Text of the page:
The social determinants of health (SDH) are the non-medical factors that influence health outcomes. They are the conditions in which people are born, grow, work, live, and age, and the wider set of forces and systems shaping the conditions of daily life. These forces and systems include economic policies and systems, development agendas, social norms, social policies and political systems.
The SDH have an important influence on health inequities - the unfair and avoidable differences in health status seen within and between countries. In countries at all levels of income, health and illness follow a social gradient: the lower the socioeconomic position, the worse the health.
The following list provides examples of the social determinants of health, which can influence health equity in positive and negative ways:
- Income and social protection
- Unemployment and job insecurity
- Working life conditions
- Food insecurity
- Housing, basic amenities and the environment
- Early childhood development
- Social inclusion and non-discrimination
- Structural conflict
- Access to affordable health services of decent quality.
Research shows that the social determinants can be more important than health care or lifestyle choices in influencing health. For example, numerous studies suggest that SDH account for between 30-55% of health outcomes. In addition, estimates show that the contribution of sectors outside health to population health outcomes exceeds the contribution from the health sector.
Addressing SDH appropriately is fundamental for improving health and reducing longstanding inequities in health, which requires action by all sectors and civil society.
There are challenges to overcome in implementing action to address health inequities through the social determinants of health. The social determinants of health equity is a complex and multifaceted field. It involves a wide range of stakeholders within and beyond the health sector and all levels of government. In addition, social determinants of health data can be difficult to collect and share.
While the evidence base on the social determinants of health has strengthened during the past decade, the evidence base on what works needs to be strengthened and good practices disseminated effectively.
Three areas for critical action identified in the report of the Global Commission on Social Determinants of Health reflect their importance in tackling inequities in health. These include:
- Improve daily living conditions:
The circumstances in which people are born, grow, live, work and age;
- Tackle the inequitable distribution of power, money and resources:
The structural drivers of those conditions of daily life (for example, macroeconomic and urbanization policies and governance);
- Measure and understand the problem and assess the impact of action:
Expand the knowledge base, develop a workforce that is trained in the social determinants of health, and raise public awareness about the social determinants of health.
Scaled up and systematic action is required that is universal but proportionate to the disadvantage across the social gradient. This is necessary for effective delivery to addressing inequities in health and promoting healthier populations.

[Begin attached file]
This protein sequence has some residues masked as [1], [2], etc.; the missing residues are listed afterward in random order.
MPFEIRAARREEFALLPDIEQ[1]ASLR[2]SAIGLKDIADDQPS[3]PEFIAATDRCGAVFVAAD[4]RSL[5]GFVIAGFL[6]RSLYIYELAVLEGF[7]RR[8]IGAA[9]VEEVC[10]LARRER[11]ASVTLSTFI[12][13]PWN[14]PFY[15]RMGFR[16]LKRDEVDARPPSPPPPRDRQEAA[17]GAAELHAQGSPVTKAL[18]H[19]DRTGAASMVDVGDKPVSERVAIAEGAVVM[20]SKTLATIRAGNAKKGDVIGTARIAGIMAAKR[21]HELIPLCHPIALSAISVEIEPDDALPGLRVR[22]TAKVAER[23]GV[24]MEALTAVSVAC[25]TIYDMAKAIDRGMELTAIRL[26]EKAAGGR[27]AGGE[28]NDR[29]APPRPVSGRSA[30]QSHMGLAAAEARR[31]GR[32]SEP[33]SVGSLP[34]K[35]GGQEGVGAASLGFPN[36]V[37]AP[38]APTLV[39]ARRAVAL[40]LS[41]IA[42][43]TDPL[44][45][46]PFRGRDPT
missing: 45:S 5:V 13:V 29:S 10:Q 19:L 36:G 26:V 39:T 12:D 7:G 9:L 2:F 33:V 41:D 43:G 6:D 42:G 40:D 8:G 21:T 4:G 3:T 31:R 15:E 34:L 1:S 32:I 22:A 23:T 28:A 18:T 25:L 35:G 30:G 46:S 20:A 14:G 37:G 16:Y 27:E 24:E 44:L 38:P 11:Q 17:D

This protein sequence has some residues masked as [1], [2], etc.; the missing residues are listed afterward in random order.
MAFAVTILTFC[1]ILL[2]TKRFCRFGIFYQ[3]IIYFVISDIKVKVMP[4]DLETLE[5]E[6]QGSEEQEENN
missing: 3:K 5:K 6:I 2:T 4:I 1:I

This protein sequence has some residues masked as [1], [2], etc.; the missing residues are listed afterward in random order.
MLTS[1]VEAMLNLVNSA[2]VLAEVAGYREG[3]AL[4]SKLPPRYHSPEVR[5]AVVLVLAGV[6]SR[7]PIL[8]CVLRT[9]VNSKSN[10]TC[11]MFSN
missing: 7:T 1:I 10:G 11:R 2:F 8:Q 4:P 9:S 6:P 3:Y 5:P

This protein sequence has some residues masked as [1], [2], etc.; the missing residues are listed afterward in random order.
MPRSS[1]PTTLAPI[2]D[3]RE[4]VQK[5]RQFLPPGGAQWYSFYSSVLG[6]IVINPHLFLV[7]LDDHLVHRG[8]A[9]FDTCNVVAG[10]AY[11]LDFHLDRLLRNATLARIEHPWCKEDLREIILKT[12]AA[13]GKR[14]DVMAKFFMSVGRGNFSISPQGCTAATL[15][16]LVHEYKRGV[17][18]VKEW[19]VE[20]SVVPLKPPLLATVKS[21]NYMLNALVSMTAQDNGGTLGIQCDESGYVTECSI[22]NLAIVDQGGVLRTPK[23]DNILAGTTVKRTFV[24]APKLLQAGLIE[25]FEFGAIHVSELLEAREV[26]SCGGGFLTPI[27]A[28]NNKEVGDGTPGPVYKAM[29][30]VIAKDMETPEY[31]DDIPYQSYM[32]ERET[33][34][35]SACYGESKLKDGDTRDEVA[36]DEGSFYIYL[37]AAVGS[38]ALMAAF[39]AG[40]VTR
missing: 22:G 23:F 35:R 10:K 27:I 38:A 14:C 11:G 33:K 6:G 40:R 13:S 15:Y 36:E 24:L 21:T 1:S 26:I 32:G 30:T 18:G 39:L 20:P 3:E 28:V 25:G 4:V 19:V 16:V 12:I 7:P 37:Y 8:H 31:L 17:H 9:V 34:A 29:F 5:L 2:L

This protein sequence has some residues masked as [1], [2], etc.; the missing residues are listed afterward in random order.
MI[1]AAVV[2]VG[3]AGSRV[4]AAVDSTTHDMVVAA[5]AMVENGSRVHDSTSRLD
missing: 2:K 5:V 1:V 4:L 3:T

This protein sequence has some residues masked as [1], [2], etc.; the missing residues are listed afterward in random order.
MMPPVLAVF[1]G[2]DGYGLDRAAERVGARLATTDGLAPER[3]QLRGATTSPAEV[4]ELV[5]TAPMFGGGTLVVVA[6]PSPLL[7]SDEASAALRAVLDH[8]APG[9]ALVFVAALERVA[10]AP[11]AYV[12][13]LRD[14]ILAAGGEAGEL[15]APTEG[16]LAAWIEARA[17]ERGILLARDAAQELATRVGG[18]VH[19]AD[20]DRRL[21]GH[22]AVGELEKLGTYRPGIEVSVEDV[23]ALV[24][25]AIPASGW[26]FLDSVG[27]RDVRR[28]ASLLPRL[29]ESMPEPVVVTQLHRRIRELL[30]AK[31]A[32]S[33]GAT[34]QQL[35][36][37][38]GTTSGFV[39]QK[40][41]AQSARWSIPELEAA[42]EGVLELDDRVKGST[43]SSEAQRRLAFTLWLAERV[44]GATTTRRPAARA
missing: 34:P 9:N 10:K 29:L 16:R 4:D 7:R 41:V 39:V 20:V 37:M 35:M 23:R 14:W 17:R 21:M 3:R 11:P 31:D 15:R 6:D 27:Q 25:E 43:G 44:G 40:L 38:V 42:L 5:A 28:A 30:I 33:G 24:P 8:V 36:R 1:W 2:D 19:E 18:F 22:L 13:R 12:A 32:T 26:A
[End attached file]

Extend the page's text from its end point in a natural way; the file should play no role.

Life expectancy and healthy life expectancy have increased, but unequally. There remain persistent and widening gaps between those with the best and worst health and well-being.
Poorer populations systematically experience worse health than richer populations. For example:
- There is a difference of 18 years of life expectancy between high- and low- income countries;
- In 2016, the majority of the 15 million premature deaths due to non-communicable diseases (NCDs) occurred in low- and middle-income countries;
- Relative gaps within countries between poorer and richer subgroups for diseases like cancer have increased in all regions across the world;
- The under-5 mortality rate is more than eight times higher in Africa than the European region. Within countries, improvements in child health between poorest and richest subgroups have been impaired by slower improvements for poorer subgroups.
Such trends within and between countries are unfair, unjust and avoidable. Many of these health differences are caused by the decision-making processes, policies, social norms and structures which exist at all levels in society.
Inequities in health are socially determined, preventing poorer populations from moving up in society and making the most of their potential.
Pursuing health equity means striving for the highest possible standard of health for all people and giving special attention to the needs of those at greatest risk of poor health, based on social conditions.
Action requires not only equitable access to healthcare but also means working outside the healthcare system to address broader social well-being and development.
“Health equity is defined as the absence of unfair and avoidable or remediable differences in health among population groups defined socially, economically, demographically or geographically”.
People born in high
human development (HD) countries have 19 yrs higher life expectancy than people in low HD countries
Low educated subgroups report 100% more often "poor health" than tertiary educated
mortality reduction is attributed to 50% of investments outside the health sectorRead the bulletin
Cash transfers to
low income households decrease infant undernourishment by 7%
increase rural school attendance by 10% in low income households
incidence & mortality rates in deprived areas are double rates of the least deprived areas